We are all vulnerable to physical harm because we are in physical bodies. And we all need other people to a certain degree, which makes us vulnerable to be scammed or used or violated by others who lack empathy, or someone whose desperate need for drugs or money or perhaps emotional weakness may influence their actions.

Taking risks is necessary in life, but don’t hand out trust too easily. Be careful exchanging information with someone you just met. Beware of the charmer, the one who compliments or who wants to get close to you too quickly.

There are times in our life when we can be more vulnerable, and our guard can be let down. Obviously with clergy and at church. But also, in group settings and even in support groups where we are encouraged to share and be open. And of course, if you are alone, be careful to always lock your doors at home and in your car right away and trust your gut feelings if someone approaches you asking for help….never follow someone to their car or someplace where you will be alone with them.

Emotionally, abusers can sense when someone is vulnerable. Think for a moment of a time when you felt overwhelmed. Perhaps you had an abusive spouse, or you were trying to raise and support children on your own, or you may have been taking care of someone who was sick. Maybe you were sick, or your child was sick. Perhaps you have suffered an unbearable loss. Maybe you feel isolated or very lonely. Life can throw a lot at people, and increased stress can lead to depression. Things can seem hopeless, and the world can seem to lack any happiness or hope.

I’ve been there. We probably all have. It feels to me like the world lacks color and joy. You can feel that you’ve lost yourself and that you are no longer living but just surviving. You are emotionally vulnerable.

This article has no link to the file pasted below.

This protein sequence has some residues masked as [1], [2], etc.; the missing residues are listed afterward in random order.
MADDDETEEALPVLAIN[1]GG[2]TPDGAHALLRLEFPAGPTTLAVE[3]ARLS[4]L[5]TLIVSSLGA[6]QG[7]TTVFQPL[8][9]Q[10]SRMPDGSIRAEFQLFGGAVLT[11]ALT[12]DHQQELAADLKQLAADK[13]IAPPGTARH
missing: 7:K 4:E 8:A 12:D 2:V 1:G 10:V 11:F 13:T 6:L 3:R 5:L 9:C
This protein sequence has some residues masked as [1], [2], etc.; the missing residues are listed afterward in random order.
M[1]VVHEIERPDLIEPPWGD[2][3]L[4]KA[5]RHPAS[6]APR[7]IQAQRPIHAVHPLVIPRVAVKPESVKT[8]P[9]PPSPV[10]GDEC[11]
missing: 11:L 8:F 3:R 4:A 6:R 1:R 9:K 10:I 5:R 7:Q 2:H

Having a person listen to you, seem to understand and care about you, take an interest in you, compliment you, find you attractive, or offer help when you need it, can feel like lifesaving rain to a parched flower. The sun comes out when they are around. Endorphins that have lain dormant forever start to wake up again and the world is awash with color. In a sense, you can feel a sense of addiction to that person if you have been in a state of emotional depletion.

You can also fall into a Stockholm Syndrome type of thing if this person is in power over you in some way, or controls important aspects of your life.

I was thinking about the struggle we often face between what we want or what we know is right or not right. The fight between the heart and the brain. Not when you are already in the middle of something and you can’t see the forest for the trees, but when you are functioning in life with other people.

It can sometimes feel like the head is the adult and the heart is the child that holds all of the hurt and the needs and the memories. They argue back and forth like a parent trying to protect their child from harm. Sometimes the head (the parent or experience and wisdom) can rule the heart. At other times, the heart storms out and slams the door behind it like a petulant teenager who has to do things their way, and the head just throws up their hands and says….”You know better but there’s nothing I can do. You’ll just have to learn the hard way.”

And that is, I imagine, how we normally process emotions. That does not take into account emotional vulnerability, when the brain and the body are confused and tired and misfiring.